A couple of weeks ago we announced the launch of the new Search Engine or ‘Decision’ Engine, as they like to call it, from Microsoft, that they have chosen to call Bing.

Over the years, Microsoft has launched many new versions of it’s search engine, Bing being it’s fourth attempt, to try and challenge the Google’s dominance in the Search Market.

The previous endeavours have not even scratched the service and have certainly not given Google anything to worry about, but Bing on the other hand is appearing to be a bit more of a contender and putting up a lot more fight than the previous attempts.

In the past, from April 2006 to April 2009, Google has had the largest share of the search market by a very long way and has continued to grow over this period, where the others, Microsoft and Yahoo!, have slowly declined.

In April 2006 Microsoft owned a 8.6% share in the market, which has slowly decreased to a measly 3.5% and Yahoo!’s has dropped from 5.3% to just 2.8%. Whilst Google’s on the other hand, has risen from an impressive 69.4% to an enormous 86.9%.

Bing was officially launched on 3rd June 2009 and due to the hype surrounding the launch, helped by the marketing budget of $100 million, it managed to obtain a share of 10.8% of all the UK search traffic making it the second most popular search engine behind Google.

The new search engine generated so much publicity that it actually attracted enough traffic to make it the eighth most visited site above all of the BBC properties on 2nd June.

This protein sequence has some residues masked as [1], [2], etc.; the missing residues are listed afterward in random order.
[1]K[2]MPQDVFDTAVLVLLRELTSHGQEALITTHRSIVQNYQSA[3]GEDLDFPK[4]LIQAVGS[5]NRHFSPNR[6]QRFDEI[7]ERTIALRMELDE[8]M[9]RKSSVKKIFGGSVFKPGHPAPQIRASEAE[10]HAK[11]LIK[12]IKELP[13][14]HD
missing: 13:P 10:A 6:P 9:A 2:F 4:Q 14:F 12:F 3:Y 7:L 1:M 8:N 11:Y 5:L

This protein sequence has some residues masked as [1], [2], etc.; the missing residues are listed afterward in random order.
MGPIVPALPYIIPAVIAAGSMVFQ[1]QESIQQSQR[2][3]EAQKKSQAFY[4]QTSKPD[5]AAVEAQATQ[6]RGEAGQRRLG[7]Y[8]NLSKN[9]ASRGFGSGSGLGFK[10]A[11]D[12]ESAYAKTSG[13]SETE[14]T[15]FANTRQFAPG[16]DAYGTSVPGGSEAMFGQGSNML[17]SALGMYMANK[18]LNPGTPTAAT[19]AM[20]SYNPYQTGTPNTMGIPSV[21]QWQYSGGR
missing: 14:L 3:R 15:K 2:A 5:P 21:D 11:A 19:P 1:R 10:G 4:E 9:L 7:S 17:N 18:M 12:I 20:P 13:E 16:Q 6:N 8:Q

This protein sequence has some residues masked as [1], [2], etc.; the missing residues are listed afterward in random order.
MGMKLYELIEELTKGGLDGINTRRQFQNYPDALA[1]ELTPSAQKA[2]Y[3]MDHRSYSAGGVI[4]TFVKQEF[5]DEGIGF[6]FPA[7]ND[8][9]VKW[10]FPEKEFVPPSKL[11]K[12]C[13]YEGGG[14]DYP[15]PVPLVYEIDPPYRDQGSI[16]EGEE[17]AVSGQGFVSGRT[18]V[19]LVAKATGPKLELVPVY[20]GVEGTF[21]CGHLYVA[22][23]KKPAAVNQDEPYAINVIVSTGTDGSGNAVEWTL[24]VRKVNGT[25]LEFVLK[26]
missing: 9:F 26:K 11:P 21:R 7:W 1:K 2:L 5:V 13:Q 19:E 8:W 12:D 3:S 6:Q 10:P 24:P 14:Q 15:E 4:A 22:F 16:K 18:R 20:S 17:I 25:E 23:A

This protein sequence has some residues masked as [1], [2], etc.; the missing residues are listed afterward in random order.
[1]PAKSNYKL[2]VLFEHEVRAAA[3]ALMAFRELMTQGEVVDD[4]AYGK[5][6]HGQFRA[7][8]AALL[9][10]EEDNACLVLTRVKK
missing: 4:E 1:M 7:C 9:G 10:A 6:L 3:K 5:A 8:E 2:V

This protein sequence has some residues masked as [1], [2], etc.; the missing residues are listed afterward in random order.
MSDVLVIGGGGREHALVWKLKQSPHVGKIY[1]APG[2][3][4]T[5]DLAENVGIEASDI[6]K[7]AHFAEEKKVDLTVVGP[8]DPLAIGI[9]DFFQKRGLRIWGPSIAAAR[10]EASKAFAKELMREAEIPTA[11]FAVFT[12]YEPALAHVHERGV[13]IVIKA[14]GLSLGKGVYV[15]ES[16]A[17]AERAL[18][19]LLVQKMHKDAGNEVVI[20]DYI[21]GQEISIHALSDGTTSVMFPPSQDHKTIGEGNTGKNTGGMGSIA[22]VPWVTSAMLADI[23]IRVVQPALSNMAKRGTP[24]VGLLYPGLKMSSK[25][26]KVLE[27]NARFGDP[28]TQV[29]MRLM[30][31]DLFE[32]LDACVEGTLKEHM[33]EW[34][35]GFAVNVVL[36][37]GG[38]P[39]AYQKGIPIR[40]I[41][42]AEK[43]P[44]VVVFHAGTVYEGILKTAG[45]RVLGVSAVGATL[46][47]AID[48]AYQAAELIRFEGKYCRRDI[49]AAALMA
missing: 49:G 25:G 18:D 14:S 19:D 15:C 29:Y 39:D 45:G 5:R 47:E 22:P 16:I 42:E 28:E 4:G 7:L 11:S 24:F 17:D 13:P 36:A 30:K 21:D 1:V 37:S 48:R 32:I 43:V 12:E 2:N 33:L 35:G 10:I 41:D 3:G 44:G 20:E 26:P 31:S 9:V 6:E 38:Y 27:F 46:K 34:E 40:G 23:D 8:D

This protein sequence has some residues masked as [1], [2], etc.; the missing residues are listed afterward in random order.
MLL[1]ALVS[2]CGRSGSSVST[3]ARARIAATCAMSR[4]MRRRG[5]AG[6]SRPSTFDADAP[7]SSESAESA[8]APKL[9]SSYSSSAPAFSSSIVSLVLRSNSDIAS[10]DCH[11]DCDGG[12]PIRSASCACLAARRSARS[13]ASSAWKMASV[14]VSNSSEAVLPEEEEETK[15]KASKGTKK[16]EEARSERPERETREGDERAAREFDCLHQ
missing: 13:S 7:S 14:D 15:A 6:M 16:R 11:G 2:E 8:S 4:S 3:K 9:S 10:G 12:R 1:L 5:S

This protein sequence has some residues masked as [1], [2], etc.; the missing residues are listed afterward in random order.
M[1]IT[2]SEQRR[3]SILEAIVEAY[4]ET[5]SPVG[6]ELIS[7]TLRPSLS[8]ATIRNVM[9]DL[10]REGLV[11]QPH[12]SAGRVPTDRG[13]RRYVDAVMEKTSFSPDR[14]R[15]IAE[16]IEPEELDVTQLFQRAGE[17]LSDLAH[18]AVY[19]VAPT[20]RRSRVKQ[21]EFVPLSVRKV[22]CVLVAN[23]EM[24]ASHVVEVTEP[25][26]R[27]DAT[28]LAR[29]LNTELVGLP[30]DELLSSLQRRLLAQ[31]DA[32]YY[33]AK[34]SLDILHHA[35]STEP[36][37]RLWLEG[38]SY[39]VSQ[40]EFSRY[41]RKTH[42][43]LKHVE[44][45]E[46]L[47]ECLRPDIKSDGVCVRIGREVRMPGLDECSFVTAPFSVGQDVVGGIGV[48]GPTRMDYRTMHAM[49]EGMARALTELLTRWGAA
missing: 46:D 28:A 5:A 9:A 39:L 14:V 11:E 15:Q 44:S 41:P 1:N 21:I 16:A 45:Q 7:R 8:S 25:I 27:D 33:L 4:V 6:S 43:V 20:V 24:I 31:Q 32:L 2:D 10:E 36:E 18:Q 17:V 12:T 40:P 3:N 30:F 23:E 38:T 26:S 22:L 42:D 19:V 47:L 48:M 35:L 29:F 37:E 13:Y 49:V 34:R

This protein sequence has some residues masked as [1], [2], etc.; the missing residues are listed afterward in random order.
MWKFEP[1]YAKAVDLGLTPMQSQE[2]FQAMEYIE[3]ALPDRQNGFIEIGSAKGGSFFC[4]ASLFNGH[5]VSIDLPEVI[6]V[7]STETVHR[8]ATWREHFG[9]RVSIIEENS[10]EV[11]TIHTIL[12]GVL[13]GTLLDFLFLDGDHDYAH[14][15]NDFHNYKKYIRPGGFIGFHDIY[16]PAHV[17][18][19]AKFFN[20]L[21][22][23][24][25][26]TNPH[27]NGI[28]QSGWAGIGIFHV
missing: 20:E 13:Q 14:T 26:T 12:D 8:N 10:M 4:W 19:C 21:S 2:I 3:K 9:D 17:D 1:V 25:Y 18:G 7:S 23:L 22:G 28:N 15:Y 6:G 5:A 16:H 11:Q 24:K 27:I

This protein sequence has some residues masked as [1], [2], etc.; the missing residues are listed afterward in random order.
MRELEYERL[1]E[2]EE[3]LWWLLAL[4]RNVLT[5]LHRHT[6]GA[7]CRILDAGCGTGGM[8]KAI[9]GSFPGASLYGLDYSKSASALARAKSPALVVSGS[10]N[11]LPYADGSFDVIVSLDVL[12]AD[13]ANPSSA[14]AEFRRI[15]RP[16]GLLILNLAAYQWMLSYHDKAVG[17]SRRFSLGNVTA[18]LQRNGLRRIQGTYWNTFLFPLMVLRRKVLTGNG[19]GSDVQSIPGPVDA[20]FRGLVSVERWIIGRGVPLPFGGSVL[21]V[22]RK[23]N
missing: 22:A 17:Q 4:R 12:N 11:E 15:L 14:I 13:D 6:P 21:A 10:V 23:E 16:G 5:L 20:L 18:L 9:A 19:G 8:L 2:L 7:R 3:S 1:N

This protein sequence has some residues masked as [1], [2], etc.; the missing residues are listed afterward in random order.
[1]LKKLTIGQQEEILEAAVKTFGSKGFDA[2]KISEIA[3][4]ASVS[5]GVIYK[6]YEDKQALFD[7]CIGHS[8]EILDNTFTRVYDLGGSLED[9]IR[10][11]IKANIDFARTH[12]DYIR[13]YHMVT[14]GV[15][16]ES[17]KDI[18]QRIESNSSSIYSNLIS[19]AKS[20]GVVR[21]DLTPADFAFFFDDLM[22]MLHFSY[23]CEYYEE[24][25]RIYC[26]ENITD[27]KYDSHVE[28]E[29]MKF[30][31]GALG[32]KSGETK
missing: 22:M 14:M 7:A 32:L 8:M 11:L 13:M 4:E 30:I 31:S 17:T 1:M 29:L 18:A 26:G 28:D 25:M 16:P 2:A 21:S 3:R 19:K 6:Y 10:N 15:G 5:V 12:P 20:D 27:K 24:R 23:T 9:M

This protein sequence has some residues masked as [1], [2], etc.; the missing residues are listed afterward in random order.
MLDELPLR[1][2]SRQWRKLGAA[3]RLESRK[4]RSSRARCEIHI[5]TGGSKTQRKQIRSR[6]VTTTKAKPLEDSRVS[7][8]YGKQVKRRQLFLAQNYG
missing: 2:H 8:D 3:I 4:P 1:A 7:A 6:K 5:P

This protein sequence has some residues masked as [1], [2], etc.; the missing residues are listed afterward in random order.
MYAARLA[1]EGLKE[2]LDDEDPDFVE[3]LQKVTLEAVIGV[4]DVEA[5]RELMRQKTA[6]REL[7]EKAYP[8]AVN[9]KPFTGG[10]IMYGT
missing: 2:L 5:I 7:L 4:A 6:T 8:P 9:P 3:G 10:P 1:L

However, since the initial launch visitor numbers have begun to dwindle, with it’s share of the search traffic decreasing to 3.1% by 6th June, but still putting it ahead of Yahoo! and Ask for search engine traffic.

Despite the decrease in traffic, one encouraging sign for Microsoft is that the average time spent on the site has increased to 8.5 minutes, which shows that people are actually using the search engine rather than just having a quick look.

According to Hitwise this eight and half minutes is about half of the average time spent on Google and is slightly less than Yahoo!’s, but suggests that visitors are interacting with the site and not just visiting out of curiosity.

It has also been reported that 55% of consumers intend to replace Google with Bing as their search engine of choice.

This shows real promise for Microsoft and suggests that they may be in the running to challenge Google’s dominance after all.

News Portal conducted a survey of over 1000 people and the results showed that 58% of participants think that Google is becoming to dominant.

The survey also showed that in general people like the name ‘Bing’, with 65% liking the new brand name and also 90% of respondents would use the phrase ‘to Bing it’.

However, on a less encouraging note the survey also revealed that 55% of people do not feel that Bing is any different to Google.

We suppose only time will tell if Bing will really challenge Google dominance, so watch this space.